Financial advisors and professionals are gatekeepers to tremendous pools of capital, like the $25 trillion in U.S. retirement assets, or $5.8 trillion in insurance company assets. Foundations have $865 billion in total managed assets, a tiny pool by comparison, but much more likely to shift over to impact investment opportunities especially after some key IRS rule clarifications last year.
In 2015 alone, CDFIs provided capital to more than 12,300 businesses, financed more than 25,300 affordable housing units, and opened more than 13,500 new bank accounts for people who were previously unbanked. Take just one aspect, say health, and the impact of CDFIs supporting jobs and housing in low-to-moderate income neighborhoods is clear.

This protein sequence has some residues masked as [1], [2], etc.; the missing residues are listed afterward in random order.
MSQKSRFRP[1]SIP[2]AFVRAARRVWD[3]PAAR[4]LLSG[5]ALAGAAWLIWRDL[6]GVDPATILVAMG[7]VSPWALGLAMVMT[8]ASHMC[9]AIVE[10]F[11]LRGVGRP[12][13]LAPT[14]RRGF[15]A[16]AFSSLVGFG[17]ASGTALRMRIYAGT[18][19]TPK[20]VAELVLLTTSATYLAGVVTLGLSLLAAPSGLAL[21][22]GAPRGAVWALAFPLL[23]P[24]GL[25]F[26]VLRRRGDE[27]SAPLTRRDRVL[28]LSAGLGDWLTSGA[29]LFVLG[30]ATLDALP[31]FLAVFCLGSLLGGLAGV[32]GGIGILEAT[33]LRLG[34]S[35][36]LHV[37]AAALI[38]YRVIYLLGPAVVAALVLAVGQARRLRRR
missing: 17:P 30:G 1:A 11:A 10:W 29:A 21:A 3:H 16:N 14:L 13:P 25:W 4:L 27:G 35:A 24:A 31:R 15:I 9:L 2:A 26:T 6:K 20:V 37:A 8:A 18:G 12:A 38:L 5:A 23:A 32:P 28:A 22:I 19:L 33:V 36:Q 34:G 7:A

For those who have never talked to their financial advisor about where their retirement assets are invested, maybe now is the time.
The Equity Factor is made possible with the support of the Surdna Foundation.
Oscar is a Next City 2015-2016 equitable cities fellow. A New York City-based journalist with a background in global development and social enterprise, he has written about impact investing, microfinance, fair trade, entrepreneurship and more for publications such as Fast Company and NextBillion.net. He has a B.A. in Economics from Villanova University.